The second Major of the year returns to Shinnecock Hills for the first time in 14 years. However, in contrast to the 2004 edition, the course is now 449 yards longer and the fairways have been widened from an average of 27 yards to 42 yards.
The USGA are notorious for setting this tournament up to play incredibly difficult. The last time it was held here in 2004, play had to be suspended during the final round to water the seventh green as some players complained it was unplayable. Incidentally, in that final round, 28 of the 66 players failed to break 80.
In what has traditionally been a short par 70, the lengthening of the course and widening of the fairways this year should give an advantage to the bigger hitters. Having said that, in true USGA style the rough has been described as brutal, with Phil Mickelson recently remarking that it will be as penalizing as a hazard. Added to the strategically positioned bunkers and small slippery greens that are difficult to hold the ball on and it really should prove to be the ultimate physical and mental test that a US Open is supposed to be.
At 7,445 yards, Shinnecock Hills is a monster par-70 course.
The course is very exposed, leading to difficult windy conditions, with small greens that are heavily bunkered. On top of this, the rough is four inches long and anyone straying further than that with an errant shot will find themselves in knee-high grass.
Getting off to a decent start is imperative if a player wants to win a US Open. It is very difficult to make up ground. Seven of the last 11 winners have been leading or tied for the lead at halfway and two have been second.
Holes to be aware of for in-play trading
Holes 7, 10 and 18
The par-3 7th may seem short at 189 yards but the putting surface slopes away from the tee box. Any players finding the sand to the right of the green or landing the ball above or to the right of the hole will quite often wind up three-putting as they have to play the ball downhill and try to maintain control on what will be an extremely fast and slippery surface. Expect players to drop shots here.
The par-4 10th isn’t just the most difficult hole on the course, but the most difficult hole in US Open history. What seems like an innocuous downhill 415-yard par-4 can turn into the stuff of nightmares when the wind dries out the green, making it extremely fast and firm, causing players all sorts of trouble with their approach shots.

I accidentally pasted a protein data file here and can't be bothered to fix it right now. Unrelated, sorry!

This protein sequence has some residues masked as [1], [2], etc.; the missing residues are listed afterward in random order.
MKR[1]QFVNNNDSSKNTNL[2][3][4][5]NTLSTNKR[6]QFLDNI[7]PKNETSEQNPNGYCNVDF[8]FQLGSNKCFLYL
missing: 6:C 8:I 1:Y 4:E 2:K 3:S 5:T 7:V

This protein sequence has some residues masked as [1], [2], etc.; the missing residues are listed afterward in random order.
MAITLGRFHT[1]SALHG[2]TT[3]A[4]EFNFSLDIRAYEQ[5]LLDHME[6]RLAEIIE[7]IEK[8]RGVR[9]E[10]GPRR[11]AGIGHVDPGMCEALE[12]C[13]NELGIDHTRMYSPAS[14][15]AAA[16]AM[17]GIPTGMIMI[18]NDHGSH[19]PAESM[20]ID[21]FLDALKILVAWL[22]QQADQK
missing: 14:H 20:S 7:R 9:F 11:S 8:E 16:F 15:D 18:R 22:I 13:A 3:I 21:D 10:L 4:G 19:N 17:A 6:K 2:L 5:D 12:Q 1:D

Players will arrive at the par-4 18th, which has been extended to 484 yards, thinking the hard work is over, but it’s still a long way home from here. Firstly, an accurate drive is a must to set up the approach to the green, which will be a 200-yard shot uphill to an elevated green. Anywhere past or above the hole and it is nearly impossible to stop a pitch shot or control the putt back to the hole. If players put themselves in this position expect to see balls roll back down the green, off the putting surface and onto the fairway again.
Holes 4 and 16
The 4th hole is a slight dogleg 475-yard par-4 and has one of the most inviting and accessible greens on the course. With the opening to the putting surface being one of the widest at Shinnecock, along with the gentle contours, it will give up birdies, but the greens still have to be read correctly.
The par-5 16th hole has a gentle contoured green that will yield birdies and even though it's 616 yards, expect the big hitters to go for it in two.
Characteristics needed to perform well
Given the links-style nature of Shinnecock Hills, having good links experience is a big advantage – specifically experience of Britain's links courses at The Open.
The four previous times the US Open has been held here the winners have all had excellent links form figures from the British Open, while other links specialists have gone close.
Although the US Open rotates through different venues, only repeating at the same venue once every decade or even longer than that, the nature of the set-up from the USGA tends to lend itself to the same players generally fairing well in the tough and demanding conditions at hand.
Players such as Jason Day and Brandt Snedeker have five and six top-10 finishes respectively, while Phil Mickelson has finished second a remarkable six times – including at Shinnecock in 2004. Not forgetting Tiger Woods with three wins and eight top-six finishes.